When he met with Mitchell at a local cafe last spring, Hebert recalls, they were swarmed with patrons. "People were running home to get their albums and CDs for her to sign.
"She was so great. She'd ask them their names and then she'd say, 'Henderson. Now let's see. Are you related to the Hendersons that used to live on 14th Street?'
"She has vivid memories of living in Saskatoon, and hanging out at the pool on Avenue H, because it had the best jukebox."
Many of her contemporaries, now in their 50s, remember some of her earliest performances, at a Broadway Avenue coffee house called the Louis Riel.
Sponsoring the exhibition, which Hebert says is costing between $120,000 and $125,000, are The Investors Group, The Potash Corporation of Saskatchewan, Inc., SaskTel and Camille Mitchell and family.
This Mitchell is no relation to the artist; she's an actor who is the granddaughter of meat-packing mogul Fred Mendel, founder and benefactor of the civic gallery and conservatory.
Hebert says the opportunity to introduce voices, Mitchell's first Canadian exhibition, is worth hassles with line-ups, parking and porta-potties.
Working with Mitchell has been "exhilarating, fun and challenging," Hebert says. "She is generous, accommodating and she has very high standards. She knows what she wants. It's refreshing to work with someone that focused."
Mitchell "has a specific palette in all things, beyond her painting and her work," the gallery director notes. "She likes blues, but not clear blues. She likes off-colours."
As if for emphasis, Hebert is summoned to approve the poster for the exhibition. It's a reproduction of Mitchell's 1995 painting, Turbulent Indigo, the cover art for her release of the same name. In it, she depicts herself, after Van Gogh's famous self-image, with a bandaged head.
"It's beautiful, it looks great," Hebert says of the poster, bordered in purple. "But can we find out if Joni has approved the purple, as opposed to periwinkle blue?"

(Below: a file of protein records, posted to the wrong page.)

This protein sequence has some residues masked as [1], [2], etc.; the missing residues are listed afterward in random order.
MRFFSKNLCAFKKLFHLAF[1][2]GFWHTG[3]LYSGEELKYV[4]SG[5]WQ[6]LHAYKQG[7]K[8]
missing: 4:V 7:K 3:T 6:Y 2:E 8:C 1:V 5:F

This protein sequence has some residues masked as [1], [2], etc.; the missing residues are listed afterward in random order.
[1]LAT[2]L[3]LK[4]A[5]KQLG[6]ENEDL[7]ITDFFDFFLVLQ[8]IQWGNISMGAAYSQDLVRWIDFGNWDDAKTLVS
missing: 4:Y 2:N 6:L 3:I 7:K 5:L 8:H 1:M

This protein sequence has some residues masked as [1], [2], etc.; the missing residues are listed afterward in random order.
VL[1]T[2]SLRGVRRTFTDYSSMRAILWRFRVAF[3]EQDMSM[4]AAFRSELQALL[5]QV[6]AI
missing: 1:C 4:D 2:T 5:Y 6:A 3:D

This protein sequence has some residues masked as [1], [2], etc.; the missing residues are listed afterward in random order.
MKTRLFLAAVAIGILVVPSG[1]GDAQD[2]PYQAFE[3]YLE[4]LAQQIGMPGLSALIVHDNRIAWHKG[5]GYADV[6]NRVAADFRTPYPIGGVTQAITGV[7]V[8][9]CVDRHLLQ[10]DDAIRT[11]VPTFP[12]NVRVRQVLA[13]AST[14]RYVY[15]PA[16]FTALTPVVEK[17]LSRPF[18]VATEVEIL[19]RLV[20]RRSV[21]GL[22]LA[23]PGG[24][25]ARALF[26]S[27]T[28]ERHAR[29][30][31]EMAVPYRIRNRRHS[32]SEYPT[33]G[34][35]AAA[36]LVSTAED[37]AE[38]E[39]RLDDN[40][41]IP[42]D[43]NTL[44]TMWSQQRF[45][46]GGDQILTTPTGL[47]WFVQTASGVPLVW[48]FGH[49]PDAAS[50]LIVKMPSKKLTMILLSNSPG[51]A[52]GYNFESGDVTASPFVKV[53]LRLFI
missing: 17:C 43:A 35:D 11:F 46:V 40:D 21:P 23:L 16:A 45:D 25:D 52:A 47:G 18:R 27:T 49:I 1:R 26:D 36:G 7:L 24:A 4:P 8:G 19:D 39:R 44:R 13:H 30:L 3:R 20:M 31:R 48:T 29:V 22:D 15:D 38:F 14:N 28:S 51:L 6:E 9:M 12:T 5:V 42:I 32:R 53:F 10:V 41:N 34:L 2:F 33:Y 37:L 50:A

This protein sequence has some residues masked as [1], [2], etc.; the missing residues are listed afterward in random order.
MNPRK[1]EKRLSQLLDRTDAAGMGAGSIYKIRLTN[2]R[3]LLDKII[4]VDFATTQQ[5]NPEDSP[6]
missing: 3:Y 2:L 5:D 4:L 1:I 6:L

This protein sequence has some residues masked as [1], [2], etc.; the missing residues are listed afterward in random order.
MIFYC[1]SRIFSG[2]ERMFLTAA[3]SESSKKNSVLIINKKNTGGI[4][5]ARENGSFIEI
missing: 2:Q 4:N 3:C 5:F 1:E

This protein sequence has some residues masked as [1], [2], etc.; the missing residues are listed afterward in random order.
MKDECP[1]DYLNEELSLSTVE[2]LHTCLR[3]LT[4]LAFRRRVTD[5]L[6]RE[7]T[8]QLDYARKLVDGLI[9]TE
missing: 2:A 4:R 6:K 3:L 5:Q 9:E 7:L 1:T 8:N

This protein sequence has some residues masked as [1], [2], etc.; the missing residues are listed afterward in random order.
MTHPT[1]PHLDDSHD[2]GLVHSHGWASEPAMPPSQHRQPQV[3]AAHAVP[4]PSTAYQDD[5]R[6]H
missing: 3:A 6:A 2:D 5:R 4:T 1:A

Fittingly, this retrospective includes not only her art but excerpts from her writing and records. There are lyrics on the gallery walls, and five of her CDs, including jazz, pop and folk music, are on random repeat.
Of the 81 works showing until mid-September, 30 are photo works and 13 are prints, reproduced from early drawings in felt marker. The rest are watercolours and oil paintings.
Early in her career, Mitchell took felt markers with her on the road. In the 1980s, she was using acrylics and working with photography. She was also exploring abstraction. Her recent works are mostly oil paintings, combining landscape and figurative work.
One of the themes of the exhibition is Mitchell's connection to the Prairies, Hebert says. There's a painting featuring the Edmonton skyline, and another of a snowy country lane.
There are also photographic works with layered images reflecting a sentimental journey she took in the late 1980s, a road trip with then-husband Larry Klein between her birthplace in Fort Macleod, through Maidstone and North Battleford to Saskatoon.
So many things I would've done/ But clouds got in my way, Mitchell sang in the 1960s, and echoes, more knowingly, in her recent version of the song, Both Sides Now. But her retrospective offers viewers -- and listeners -- the chance to marvel at just how much she has, in fact, done.